A cruel April has just sent the S&P 500 into its second stock market correction in 2022

A grim end to a cruel April last Friday saw the S&P 500 post its second correction – a 10% drop from a recent high – so far this year.

The big benchmark SPX,
-3.63%
ended a hectic week with a drop of 3.6% on Friday and closed at 4,131.93, its lowest finish since May 19, 2021. That leaves it a drop of 10.8% from its close of 4,631.60 set it March 29, which was the day it left a correction, it was introduced in late February.

A correction is generally defined as a withdrawal of at least 10% – but not more than 20% – from a recent peak. A correction is left after an increase of at least 10% from a correction low.

The S&P 500 fell in correction only 22 trading days after leaving the previous, its fastest re-entry since November 2008, during the turmoil during the financial crisis of 2007-2009, when the index fell back in correction only 7 trading days after it left one. It later fell into a bear market.

The S&P 500 previously had a correction on February 22, closing at 4,304.76, down 10.25% from its record closing in early January. Shares extended a decline in early March as investors reacted to Russia’s invasion of Ukraine on February 24, which caused oil prices to rise to almost 14-year highs and caused geopolitical anxiety.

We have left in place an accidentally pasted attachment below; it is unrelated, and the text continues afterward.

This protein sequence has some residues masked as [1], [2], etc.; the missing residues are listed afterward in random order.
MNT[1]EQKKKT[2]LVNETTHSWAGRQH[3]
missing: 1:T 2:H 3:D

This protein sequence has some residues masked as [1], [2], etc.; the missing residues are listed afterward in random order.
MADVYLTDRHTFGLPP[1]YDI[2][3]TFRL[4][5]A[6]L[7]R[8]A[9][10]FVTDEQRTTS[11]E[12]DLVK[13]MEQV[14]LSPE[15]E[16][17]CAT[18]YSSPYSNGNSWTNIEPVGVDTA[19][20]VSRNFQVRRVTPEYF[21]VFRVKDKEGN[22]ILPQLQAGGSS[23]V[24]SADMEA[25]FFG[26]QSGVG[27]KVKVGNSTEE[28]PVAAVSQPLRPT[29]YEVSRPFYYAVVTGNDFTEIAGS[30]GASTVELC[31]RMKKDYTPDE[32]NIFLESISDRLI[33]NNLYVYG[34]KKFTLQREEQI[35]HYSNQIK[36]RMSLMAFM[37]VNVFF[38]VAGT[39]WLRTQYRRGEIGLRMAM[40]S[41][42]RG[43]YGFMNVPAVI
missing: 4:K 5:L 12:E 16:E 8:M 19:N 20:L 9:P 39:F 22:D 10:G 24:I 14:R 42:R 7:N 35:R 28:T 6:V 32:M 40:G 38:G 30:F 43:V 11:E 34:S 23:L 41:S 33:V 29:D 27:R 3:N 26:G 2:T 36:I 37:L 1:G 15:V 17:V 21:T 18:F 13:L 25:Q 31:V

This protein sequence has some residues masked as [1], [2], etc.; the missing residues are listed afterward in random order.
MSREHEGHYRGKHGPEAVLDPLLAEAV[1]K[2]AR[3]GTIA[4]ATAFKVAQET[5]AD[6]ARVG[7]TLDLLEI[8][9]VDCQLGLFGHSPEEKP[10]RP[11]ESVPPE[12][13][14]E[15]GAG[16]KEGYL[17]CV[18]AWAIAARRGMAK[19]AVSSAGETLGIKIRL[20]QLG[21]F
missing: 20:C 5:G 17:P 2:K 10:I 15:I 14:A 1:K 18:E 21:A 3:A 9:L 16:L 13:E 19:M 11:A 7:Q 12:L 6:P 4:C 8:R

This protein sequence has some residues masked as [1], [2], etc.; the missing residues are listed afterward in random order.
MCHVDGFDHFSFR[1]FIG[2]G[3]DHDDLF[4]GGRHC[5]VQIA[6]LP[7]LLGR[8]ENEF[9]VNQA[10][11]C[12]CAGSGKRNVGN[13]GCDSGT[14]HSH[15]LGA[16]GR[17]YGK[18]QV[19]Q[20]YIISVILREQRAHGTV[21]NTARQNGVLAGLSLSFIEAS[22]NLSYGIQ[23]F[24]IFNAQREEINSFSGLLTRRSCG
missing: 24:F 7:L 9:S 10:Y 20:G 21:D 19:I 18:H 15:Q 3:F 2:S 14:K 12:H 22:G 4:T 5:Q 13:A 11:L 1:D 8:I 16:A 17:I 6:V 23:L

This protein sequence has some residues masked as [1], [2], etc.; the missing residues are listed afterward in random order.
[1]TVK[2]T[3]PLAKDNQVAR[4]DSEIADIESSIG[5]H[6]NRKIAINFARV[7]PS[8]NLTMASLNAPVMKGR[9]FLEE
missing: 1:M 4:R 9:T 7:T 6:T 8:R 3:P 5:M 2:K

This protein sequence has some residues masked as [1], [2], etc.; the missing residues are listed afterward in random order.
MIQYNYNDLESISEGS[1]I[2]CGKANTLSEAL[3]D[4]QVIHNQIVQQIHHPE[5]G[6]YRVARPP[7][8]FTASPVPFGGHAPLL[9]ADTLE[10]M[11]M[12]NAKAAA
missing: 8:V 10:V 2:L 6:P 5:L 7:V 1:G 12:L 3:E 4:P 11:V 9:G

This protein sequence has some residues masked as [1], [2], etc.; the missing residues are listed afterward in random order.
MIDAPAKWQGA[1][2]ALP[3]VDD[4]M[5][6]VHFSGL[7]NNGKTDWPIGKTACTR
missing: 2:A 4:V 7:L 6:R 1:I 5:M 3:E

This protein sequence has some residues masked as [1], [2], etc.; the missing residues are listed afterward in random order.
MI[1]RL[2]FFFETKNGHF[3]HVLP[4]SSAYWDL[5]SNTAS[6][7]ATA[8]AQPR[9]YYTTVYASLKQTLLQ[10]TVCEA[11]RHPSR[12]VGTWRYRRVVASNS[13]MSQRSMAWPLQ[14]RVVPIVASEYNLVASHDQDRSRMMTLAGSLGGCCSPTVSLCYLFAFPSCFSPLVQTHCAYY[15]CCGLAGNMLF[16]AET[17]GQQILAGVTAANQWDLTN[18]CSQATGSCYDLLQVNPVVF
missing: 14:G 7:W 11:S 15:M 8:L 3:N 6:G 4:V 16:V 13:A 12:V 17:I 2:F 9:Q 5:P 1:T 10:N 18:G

A closed low of 4,170.70 on March 8 marked the bottom of this move.

Shares fell again in volatile April trading, marked by large daily and intraday fluctuations. Dow Jones Industrial Average DJIA,
-2.77%
fell 4.9% in April, while the S&P 500 fell 8.8% and the Nasdaq Composite COMP,
-4.17%
fell 13.3 per cent. These were the largest monthly percentage declines since March 2020 for the Dow and S&P, and the largest for the Nasdaq since October 2008.

Read: A tough 4 months for stocks: The S&P 500 books the worst start to a year since 1939. Here’s what professionals say you should do now.

It was the worst performance in April for the Dow and S&P 500 since 1970, and the biggest drop in April for the Nasdaq since 2000.

Shares fell as investors digested mixed results from former high-flying technology companies. They also adjusted expectations around the Federal Reserve and the prospect of a series of rising interest rates and an aggressive liquidation of the central bank’s balance sheet as it tries to curb inflation, which is at its hottest in more than 40 years.

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